We’re officially in the midst of the summer, and it’s looking like it’s going to be hot. Most indicators point to a hotter-than-average summer in fact. This is paired with the fact that consumers in the U.S. are dealing with the highest inflation in 40 years. We’re paying more for everything, including energy costs.
In May this year, energy costs were almost 35% higher than the previous year, with fuel oil and gas contributing the most to these increases.
Energy service costs are 16% more yearly, and electricity is 12% higher. It’s not going to be easy to stay cool this summer, so below are eight ways you can work on lowering your energy bills.
1. Get a Checkup for Your Air Conditioner
The better shape you’re A/C is in, the more efficient it will be. For example, clearing out a clogged unit filter can save you 5-15% energy usage. Your unit will function better for longer, so you can save on a replacement by extending its lifespan. Call a professional to service your unit.
2. Use Fans
Fans use about 1/60th the energy of your air conditioner. If you have any ceiling fans in your house, turn them on. You can save up to 40% on your electricity costs. Fans don’t cool the air like your A/C but pull body heat away from your skin. You can use your fans and your air conditioning to raise the thermostat a couple of degrees but still feel comfortable.
3. Check Your Laundry
Heating your water makes up around 18% of the energy you consume in your home.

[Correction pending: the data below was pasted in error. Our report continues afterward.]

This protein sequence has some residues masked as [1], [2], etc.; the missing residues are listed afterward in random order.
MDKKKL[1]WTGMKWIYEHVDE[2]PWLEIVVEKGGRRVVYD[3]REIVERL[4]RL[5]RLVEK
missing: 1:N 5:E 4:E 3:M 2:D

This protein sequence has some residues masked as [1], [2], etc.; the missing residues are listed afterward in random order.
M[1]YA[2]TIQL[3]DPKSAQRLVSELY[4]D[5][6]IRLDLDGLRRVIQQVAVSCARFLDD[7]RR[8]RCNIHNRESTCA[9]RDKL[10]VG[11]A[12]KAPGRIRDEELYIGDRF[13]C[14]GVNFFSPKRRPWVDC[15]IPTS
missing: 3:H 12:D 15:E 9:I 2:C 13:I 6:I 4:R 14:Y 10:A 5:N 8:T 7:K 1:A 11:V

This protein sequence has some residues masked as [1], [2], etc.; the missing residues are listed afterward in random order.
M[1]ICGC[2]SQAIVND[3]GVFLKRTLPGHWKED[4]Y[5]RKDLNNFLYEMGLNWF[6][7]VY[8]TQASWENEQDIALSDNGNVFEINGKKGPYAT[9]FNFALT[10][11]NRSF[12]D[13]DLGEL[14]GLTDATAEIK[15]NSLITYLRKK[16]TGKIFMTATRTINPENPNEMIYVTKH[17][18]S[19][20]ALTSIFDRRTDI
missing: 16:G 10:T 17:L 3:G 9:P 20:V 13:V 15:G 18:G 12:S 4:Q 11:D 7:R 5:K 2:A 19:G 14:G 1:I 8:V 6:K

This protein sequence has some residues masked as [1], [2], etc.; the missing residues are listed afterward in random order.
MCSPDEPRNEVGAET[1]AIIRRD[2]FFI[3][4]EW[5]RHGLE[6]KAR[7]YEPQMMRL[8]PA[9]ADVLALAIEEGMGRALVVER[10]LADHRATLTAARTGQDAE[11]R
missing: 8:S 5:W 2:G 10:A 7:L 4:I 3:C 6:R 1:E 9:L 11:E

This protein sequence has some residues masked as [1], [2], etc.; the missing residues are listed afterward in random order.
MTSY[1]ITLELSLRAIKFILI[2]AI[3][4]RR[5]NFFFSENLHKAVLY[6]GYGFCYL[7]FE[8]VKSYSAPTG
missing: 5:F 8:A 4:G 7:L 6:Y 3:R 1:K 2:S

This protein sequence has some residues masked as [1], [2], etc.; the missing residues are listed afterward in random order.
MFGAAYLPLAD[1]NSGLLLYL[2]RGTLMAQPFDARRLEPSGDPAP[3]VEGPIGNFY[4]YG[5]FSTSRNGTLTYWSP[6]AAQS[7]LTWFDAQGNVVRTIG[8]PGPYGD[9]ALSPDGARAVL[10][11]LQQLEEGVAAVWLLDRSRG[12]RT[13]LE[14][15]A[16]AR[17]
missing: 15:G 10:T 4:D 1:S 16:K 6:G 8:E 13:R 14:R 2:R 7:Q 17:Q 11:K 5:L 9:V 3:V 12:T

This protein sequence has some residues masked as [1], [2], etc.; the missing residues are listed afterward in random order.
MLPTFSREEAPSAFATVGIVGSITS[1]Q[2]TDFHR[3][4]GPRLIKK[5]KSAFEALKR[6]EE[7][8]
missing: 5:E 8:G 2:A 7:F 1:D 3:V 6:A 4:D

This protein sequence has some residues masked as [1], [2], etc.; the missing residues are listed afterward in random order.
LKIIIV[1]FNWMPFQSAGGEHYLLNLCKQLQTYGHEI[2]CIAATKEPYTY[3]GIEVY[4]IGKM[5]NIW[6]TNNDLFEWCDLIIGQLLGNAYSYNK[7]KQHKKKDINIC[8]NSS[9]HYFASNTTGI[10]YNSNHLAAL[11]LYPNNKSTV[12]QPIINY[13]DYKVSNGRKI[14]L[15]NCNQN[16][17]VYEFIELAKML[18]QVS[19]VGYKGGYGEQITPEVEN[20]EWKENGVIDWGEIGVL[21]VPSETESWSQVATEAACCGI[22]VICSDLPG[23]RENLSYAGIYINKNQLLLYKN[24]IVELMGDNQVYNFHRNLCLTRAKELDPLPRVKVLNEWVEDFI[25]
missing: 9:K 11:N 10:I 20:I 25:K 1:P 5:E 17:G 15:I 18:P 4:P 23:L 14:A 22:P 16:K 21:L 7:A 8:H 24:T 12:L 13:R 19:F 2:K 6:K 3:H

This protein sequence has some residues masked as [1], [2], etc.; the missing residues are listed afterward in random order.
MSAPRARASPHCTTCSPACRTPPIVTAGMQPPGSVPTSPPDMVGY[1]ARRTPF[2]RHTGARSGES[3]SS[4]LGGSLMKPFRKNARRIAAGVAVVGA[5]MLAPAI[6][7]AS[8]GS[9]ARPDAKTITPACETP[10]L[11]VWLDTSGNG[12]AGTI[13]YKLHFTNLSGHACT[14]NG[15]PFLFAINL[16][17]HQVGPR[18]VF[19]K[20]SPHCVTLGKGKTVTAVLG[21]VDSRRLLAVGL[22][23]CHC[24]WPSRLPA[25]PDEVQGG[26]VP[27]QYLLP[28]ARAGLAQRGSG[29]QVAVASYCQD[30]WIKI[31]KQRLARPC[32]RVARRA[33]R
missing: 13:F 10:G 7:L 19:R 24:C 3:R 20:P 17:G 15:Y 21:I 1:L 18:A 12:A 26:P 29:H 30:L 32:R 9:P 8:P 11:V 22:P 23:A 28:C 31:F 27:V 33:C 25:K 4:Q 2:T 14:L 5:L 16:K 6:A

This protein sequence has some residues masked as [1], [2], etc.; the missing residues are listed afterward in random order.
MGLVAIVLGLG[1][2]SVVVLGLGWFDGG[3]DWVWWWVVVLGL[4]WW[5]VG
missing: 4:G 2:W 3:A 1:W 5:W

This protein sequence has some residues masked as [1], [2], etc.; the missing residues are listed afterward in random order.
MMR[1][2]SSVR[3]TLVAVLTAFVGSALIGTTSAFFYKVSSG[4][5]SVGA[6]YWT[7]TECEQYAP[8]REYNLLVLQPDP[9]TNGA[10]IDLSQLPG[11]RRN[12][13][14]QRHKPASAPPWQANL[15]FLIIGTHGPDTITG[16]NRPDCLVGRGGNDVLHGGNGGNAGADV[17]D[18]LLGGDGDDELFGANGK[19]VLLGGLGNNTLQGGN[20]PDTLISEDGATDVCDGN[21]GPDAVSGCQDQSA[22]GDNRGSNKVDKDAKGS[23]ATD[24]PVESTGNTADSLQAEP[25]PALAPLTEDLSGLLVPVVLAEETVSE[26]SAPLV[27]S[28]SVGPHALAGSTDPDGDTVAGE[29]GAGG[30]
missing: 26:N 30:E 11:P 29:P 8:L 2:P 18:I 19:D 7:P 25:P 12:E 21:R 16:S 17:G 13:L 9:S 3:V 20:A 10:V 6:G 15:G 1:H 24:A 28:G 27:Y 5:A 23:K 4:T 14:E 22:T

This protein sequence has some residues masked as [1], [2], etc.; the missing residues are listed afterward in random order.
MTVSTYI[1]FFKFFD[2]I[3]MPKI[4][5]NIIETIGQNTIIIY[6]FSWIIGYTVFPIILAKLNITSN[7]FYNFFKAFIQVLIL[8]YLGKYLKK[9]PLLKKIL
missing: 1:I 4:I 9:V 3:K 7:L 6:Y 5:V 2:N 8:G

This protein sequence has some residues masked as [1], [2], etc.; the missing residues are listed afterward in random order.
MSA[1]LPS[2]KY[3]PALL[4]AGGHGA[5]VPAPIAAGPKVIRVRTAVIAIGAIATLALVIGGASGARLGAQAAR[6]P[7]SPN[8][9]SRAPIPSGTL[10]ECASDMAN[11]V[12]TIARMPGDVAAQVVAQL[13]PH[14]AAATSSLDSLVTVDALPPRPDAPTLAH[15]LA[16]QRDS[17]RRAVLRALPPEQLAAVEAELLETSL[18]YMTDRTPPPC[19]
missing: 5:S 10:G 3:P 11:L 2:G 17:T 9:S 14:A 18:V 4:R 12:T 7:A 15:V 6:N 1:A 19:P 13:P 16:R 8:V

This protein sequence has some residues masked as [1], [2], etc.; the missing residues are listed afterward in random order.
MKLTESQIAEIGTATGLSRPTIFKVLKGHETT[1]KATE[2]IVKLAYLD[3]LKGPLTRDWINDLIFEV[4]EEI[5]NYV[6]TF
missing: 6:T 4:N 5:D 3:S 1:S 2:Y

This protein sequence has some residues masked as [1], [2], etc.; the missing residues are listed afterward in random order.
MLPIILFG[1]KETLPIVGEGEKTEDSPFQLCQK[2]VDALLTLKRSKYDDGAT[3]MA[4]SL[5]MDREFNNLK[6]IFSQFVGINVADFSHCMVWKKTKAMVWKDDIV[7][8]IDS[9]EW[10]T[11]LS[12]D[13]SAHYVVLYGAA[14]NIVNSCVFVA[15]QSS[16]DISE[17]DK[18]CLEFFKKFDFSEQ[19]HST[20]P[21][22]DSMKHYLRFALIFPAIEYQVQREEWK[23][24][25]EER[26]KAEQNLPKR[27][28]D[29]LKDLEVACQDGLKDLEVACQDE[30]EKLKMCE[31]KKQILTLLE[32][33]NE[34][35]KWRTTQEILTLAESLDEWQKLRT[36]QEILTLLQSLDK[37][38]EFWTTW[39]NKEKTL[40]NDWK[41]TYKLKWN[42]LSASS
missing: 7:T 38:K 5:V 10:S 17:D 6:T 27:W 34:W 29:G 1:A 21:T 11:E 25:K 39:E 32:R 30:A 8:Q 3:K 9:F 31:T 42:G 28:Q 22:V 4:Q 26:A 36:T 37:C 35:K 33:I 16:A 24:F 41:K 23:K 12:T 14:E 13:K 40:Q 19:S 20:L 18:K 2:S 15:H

When you’re doing laundry, first of all, make sure you’re doing full loads. You can do laundry less often. When you do end up doing loads, use cold water. You can also hang dry once in a while and save on your energy bills.
4. Don’t Use As Much Electricity During Peak Hours
Energy companies charge customers more for using electricity during what they define as peak hours. Peak hours are the times of day when demand is highest. You'll lower your monthly energy bills if you can schedule your energy use around these hours and use most of it during off-peak hours.
Off-peak hours are late night or early morning.
If it’s an especially hot day, usually when the temperature outside is more than 90 degrees, you might wait until after 6 p.m. to wash the dishes, cook or do laundry.
5. Shut Doors and Vents
If you’re at home, close the doors to rooms you’re not using. You should also close the A/C vents in those rooms, which will help your system operate more efficiently.
If you’re not wasting energy cooling those rooms no one’s in, then it’ll require less energy for you to stay comfortable.
6. Keep Your Blinds or Curtains Closed
During the day, when the sun is at its hottest and brightest, keep your blinds closed, particularly in parts of the home that get the most direct sunlight.
7. Use a Programmable Thermostat
Programmable thermostats are a great tool to make your home more energy-efficient and lower your bills. When you program your thermostat, you can set it for when you won’t be home or when you’ll be asleep. During those programmed times, it’ll set the temperature accordingly, so you’re not always having to make adjustments.
The Nest is a popular option for programmable thermostats, and according to the company, it can reduce your electric bills by as much as 20%.
8. Use LED Bulbs
Finally, if you have any incandescent bulbs in your house, it’s time to switch to LED. Incandescent bulbs are incredibly inefficient. Only around 10-15% of these bulbs' electricity is turned into light. The rest becomes wasted heat.
LED lights, by contrast, use 75% less energy and last 25 times longer. They also run cooler.